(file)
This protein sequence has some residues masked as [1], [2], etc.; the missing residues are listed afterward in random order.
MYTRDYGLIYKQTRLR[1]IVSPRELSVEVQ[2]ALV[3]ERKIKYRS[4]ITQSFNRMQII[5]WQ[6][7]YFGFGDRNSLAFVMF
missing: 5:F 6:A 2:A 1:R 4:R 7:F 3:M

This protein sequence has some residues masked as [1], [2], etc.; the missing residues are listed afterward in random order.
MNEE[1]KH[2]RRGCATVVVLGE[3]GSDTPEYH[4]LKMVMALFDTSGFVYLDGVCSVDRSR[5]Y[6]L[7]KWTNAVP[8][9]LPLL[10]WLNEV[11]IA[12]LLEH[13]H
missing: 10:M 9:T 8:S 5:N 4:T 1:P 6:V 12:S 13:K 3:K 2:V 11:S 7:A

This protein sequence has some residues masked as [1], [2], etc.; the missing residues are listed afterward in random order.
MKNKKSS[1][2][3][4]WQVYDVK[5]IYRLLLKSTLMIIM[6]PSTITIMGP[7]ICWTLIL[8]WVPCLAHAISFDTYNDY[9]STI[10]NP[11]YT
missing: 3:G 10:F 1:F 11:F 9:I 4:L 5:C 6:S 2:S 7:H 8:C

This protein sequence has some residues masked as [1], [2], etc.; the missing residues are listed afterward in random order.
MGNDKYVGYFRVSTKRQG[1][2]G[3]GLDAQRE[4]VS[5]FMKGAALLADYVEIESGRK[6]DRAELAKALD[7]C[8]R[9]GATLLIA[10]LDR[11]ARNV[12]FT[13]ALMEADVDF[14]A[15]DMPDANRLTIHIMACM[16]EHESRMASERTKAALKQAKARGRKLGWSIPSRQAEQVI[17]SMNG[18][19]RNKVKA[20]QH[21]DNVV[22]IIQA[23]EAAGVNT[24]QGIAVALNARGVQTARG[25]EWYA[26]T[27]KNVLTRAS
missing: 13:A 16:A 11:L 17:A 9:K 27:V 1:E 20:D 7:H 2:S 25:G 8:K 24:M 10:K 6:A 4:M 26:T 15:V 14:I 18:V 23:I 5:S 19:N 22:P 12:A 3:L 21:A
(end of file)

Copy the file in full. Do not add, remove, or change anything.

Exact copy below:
This protein sequence has some residues masked as [1], [2], etc.; the missing residues are listed afterward in random order.
MYTRDYGLIYKQTRLR[1]IVSPRELSVEVQ[2]ALV[3]ERKIKYRS[4]ITQSFNRMQII[5]WQ[6][7]YFGFGDRNSLAFVMF
missing: 5:F 6:A 2:A 1:R 4:R 7:F 3:M

This protein sequence has some residues masked as [1], [2], etc.; the missing residues are listed afterward in random order.
MNEE[1]KH[2]RRGCATVVVLGE[3]GSDTPEYH[4]LKMVMALFDTSGFVYLDGVCSVDRSR[5]Y[6]L[7]KWTNAVP[8][9]LPLL[10]WLNEV[11]IA[12]LLEH[13]H
missing: 10:M 9:T 8:S 5:N 4:T 1:P 6:V 12:S 13:K 3:K 2:V 11:S 7:A

This protein sequence has some residues masked as [1], [2], etc.; the missing residues are listed afterward in random order.
MKNKKSS[1][2][3][4]WQVYDVK[5]IYRLLLKSTLMIIM[6]PSTITIMGP[7]ICWTLIL[8]WVPCLAHAISFDTYNDY[9]STI[10]NP[11]YT
missing: 3:G 10:F 1:F 11:F 9:I 4:L 5:C 6:S 2:S 7:H 8:C

This protein sequence has some residues masked as [1], [2], etc.; the missing residues are listed afterward in random order.
MGNDKYVGYFRVSTKRQG[1][2]G[3]GLDAQRE[4]VS[5]FMKGAALLADYVEIESGRK[6]DRAELAKALD[7]C[8]R[9]GATLLIA[10]LDR[11]ARNV[12]FT[13]ALMEADVDF[14]A[15]DMPDANRLTIHIMACM[16]EHESRMASERTKAALKQAKARGRKLGWSIPSRQAEQVI[17]SMNG[18][19]RNKVKA[20]QH[21]DNVV[22]IIQA[23]EAAGVNT[24]QGIAVALNARGVQTARG[25]EWYA[26]T[27]KNVLTRAS
missing: 13:A 16:A 11:L 17:A 9:K 27:V 1:E 20:D 7:H 2:S 25:G 8:K 24:M 10:K 6:A 4:M 26:T 15:V 14:I 18:V 23:I 5:S 19:N 22:P 12:A 3:L 21:A